It is common to think that when people observe something there is some part in the brain that centralizes the information and interprets it and that this part is the self. However, Israeli scientists, using fMRI brain scans, have now discovered that when you observe something more intensely you actually observe yourself less - that part in the brain that is responsible for the 'self' feature of our subjective experience turns off when the brain is confronted with demanding sensory tasks.
Rafael Malach and Ilan Goldberg of the Weizmann Institute of Science, who conducted this study, say their findings show that the "observer"
function in the brain does not appear to play an active part in the production of our vivid sensory experiences. We don't have the sensory experiences because they are centralized and interpreted by some "homunculus" living in the brain.
"In our study, we compared brain activity patterns produced by a demanding sensory categorization paradigm to those engaged during self-reflective introspection, using similar sensory stimuli," the authors write. "Our results show a complete segregation between the two patterns of activity. Furthermore, regions that showed enhanced activity during introspection underwent a robust inhibition during the demanding perceptual task. The results support the notion that self-related processes are not necessarily engaged during sensory perception and can be actually suppressed."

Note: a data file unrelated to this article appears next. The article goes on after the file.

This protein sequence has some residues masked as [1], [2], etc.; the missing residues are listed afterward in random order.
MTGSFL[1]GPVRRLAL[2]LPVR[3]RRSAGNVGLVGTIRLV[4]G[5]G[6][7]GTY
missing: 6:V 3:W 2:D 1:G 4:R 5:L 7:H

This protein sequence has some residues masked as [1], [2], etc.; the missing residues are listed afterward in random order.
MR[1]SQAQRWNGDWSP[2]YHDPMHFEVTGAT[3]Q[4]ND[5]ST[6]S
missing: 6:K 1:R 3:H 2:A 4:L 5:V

In other words, the self is a global result of the entire brain activity - it's not localized in some particular part of the brain. The part of the brain involved in self-observation is only one of many features of the brain and the feeling of self is not necessarily linked to it. The authors say that this discovery has significance for understanding the basic nature of consciousness and perception.
This idea, that in order to be conscious of something it isn't necessary to have some observer inside the brain that "looks at" sensory brain areas, has long been advocated by philosophers such as Daniel Dennett, e.g. in Consciousness Explained
, but now for the first time it is supported by direct evidence - the actual scanning of what happens in the brain.Animated Gif credit: Rafael Malach